Let’s assume you want to use this software to sit down and write The Old Man and the Sea. How many words would share the same “home row” key?
Words with 1 collision : 1958 Words with 2 collisions: 143 Words with 3 collisions: 35 Words with 4 collisions: 12 Words with 5 collisions: 3 Words with 6 collisions: 1
91.0% of the words in The Old Man and the Sea were completely unique and didn’t need to use the predictive algorithm at all. Not bad! But The Old Man and the Sea is a book with a famously minimal writing style. How do these ratios look with a more complex book, like Ulysses?
Words with 1 collision : 22112 Words with 2 collisions : 1339 Words with 3 collisions : 380 Words with 4 collisions : 144 Words with 5 collisions : 79 Words with 6 collisions : 54 Words with 7 collisions : 30 Words with 8 collisions : 13 Words with 9 collisions : 5 Words with 10 collisions: 6 Words with 11 collisions: 5 Words with 12 collisions: 4 Words with 13 collisions: 4 Words with 14 collisions: 1 Words with 15 collisions: 1
It turns out the complexity is an advantage, since even more words (91.4%) have unique mappings in the lookup table. However, there are far more words that all collide to the same key, with one home row key even matching fifteen different English words.
If well trained enough, an algorithm should be able to easily sort out what word you want based on what part of speech it is (like, something that ends with “s” probably won’t come after “I”, etc.). However, problems arise for words with similar meetings. When writing your first sentence, how would the algorithm know if you’re writing about a dog or an elf? What if the words are synonyms, like roaring/blaring? (“The music was…”) It’s necessary to show options for incorrectly guessed words at a later point—but will the mistaken word throw off the rest of the sentence? Can any algorithm expect to take “JD FKF A FKF FKF LFDF A FKF AF A FKF SJKDJ FKF FJD FKF” and interpret it as “He bit a big rib over a bib at a gig which fit the fib”?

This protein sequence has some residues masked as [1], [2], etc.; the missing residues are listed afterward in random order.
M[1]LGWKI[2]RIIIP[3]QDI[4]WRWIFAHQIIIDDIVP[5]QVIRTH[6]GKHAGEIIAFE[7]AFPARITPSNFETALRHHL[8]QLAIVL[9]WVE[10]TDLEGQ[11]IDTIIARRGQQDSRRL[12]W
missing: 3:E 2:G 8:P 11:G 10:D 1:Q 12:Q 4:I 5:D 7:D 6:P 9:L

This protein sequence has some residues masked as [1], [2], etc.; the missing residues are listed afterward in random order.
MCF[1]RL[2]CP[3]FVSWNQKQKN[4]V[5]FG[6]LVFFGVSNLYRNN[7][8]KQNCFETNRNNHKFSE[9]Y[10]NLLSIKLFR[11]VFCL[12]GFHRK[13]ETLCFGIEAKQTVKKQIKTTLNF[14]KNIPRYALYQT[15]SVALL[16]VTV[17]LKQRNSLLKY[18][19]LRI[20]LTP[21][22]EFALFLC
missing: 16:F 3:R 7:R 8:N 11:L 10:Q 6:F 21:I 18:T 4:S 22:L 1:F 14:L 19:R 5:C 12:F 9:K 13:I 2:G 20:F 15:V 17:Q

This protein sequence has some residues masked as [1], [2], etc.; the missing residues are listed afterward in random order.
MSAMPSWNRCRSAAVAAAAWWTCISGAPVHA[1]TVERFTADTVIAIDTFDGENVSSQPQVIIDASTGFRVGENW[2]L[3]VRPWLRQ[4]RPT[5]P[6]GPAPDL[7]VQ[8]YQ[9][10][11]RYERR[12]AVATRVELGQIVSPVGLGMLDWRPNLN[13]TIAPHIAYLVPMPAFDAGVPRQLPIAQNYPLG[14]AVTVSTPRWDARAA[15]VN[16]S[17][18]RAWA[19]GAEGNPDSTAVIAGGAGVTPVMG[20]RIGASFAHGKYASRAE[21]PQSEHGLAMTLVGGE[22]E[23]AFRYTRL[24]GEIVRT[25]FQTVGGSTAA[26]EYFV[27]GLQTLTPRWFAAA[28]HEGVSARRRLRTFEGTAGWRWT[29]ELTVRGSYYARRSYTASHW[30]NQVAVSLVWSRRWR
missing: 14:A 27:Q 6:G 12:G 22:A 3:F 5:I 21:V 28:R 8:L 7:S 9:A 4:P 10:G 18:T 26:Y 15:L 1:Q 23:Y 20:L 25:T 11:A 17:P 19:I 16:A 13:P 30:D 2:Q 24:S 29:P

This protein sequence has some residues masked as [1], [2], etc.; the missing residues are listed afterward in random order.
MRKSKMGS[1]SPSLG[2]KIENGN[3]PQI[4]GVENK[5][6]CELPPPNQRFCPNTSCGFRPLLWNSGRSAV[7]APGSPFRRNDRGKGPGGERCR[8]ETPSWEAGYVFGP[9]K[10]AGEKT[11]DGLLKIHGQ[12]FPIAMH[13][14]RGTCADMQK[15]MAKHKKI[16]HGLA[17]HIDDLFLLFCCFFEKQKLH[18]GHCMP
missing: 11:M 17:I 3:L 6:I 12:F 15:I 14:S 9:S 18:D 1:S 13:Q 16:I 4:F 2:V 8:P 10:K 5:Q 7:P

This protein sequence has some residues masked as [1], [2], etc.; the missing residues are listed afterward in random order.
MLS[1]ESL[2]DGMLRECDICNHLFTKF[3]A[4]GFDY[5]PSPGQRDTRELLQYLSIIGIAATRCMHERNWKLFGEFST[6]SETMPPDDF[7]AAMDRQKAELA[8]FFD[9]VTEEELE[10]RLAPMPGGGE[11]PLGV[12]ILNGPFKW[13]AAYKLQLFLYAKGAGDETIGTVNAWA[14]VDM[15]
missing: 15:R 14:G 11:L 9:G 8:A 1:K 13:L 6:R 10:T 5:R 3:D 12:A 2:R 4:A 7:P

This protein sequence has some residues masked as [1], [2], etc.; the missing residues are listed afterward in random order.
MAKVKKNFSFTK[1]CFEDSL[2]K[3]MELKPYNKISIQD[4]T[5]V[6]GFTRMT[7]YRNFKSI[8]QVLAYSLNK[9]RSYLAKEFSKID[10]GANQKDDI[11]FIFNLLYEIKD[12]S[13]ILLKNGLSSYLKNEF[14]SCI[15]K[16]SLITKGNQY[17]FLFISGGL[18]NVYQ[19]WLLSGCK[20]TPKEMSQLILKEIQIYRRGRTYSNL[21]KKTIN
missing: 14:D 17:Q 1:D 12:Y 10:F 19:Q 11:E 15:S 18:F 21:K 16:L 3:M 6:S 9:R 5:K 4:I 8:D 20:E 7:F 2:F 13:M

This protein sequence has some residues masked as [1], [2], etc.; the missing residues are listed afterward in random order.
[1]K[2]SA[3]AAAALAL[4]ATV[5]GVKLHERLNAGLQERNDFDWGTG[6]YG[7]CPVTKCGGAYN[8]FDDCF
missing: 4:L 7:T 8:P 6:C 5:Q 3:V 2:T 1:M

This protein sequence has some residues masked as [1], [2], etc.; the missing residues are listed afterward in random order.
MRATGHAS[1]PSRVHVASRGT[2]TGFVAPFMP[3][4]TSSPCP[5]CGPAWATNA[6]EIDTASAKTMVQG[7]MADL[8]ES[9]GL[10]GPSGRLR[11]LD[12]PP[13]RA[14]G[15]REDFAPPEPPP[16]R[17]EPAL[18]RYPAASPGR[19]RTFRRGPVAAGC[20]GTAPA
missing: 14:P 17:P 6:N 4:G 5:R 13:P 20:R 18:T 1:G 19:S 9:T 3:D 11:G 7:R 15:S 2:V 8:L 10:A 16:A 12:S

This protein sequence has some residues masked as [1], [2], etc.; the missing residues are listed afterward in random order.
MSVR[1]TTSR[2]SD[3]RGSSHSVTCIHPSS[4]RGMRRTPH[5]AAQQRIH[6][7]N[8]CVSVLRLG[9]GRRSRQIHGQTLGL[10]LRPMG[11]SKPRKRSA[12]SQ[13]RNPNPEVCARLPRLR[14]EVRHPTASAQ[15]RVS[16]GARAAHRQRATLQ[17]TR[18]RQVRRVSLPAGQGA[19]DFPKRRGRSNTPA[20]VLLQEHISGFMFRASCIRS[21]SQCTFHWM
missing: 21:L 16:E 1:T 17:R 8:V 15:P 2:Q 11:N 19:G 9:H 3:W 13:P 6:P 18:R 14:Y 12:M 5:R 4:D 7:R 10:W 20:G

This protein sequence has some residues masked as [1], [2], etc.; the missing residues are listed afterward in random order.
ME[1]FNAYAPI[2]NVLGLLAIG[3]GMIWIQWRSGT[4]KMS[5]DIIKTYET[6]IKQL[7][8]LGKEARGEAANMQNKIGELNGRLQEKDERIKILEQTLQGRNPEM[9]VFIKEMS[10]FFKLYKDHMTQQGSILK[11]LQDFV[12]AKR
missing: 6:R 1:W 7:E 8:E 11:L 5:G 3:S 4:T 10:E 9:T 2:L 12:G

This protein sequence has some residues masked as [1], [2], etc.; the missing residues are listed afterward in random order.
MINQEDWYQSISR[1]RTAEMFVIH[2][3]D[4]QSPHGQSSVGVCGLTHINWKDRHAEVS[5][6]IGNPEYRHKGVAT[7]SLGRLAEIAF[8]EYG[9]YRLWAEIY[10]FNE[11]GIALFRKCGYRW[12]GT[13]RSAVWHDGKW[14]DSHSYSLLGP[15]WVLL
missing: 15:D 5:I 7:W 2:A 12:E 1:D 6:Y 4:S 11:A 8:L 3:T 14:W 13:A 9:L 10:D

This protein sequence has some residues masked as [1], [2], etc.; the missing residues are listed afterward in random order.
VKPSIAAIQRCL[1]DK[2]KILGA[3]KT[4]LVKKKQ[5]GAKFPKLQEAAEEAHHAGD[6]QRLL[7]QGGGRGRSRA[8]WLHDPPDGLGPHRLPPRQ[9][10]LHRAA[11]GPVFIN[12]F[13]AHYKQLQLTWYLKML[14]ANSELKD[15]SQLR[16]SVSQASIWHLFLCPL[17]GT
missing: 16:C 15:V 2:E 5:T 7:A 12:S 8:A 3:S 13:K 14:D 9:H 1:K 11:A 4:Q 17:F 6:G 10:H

Here are other possible scenarios the algorithm would have to handle:
Short, contextless sentences
Storing all words and context (for future confirmation)
A free thumb can fill in for some of these, as well as the underused right pinky. (Why does a spacebar require as much keyboard space as it does, anyway? Do people regularly alternate which thumb they space with?) Holding one pinky down while pressing another key could easily replicate capitalization, although algorithmic capitalization would not be difficult. (Numbers could be written out, but careful technical writing or coding would probably never be a good fit for this typing system.) A finger or left thumb could fill in as a general punctuation key, but this could get messy. Plus, some method for deletion is necessary. I frequently hit the “wrong key” when typing on an armrest and muscle memory my way back with my right pinky. A wrong word can ruin whatever context the algorithm had built up and throw off future words. The corpus of English words should cover all common proper nouns, but writers who frequently use invented words and names might have to manually add these to the program’s corpus of words to look for, similar to telling Word to learn the spelling of an uncommon last name. Will storing all reasonably well-used English words (which is, an unfortunate aspect of this language, quite a huge number) and their common contexts be a reasonable size? Or would a service like Amazon/Google/Facebook have to store the database and require internet access?
While this seems like a long list of obstacles, I’ve learned to be optimistic about the capabilities of computers when fed massive amounts of data to train from. The feasibility of this project will become more clear as early tests are created, something more elaborate than the short Python scripts I made to analyze the collisions of words in text files.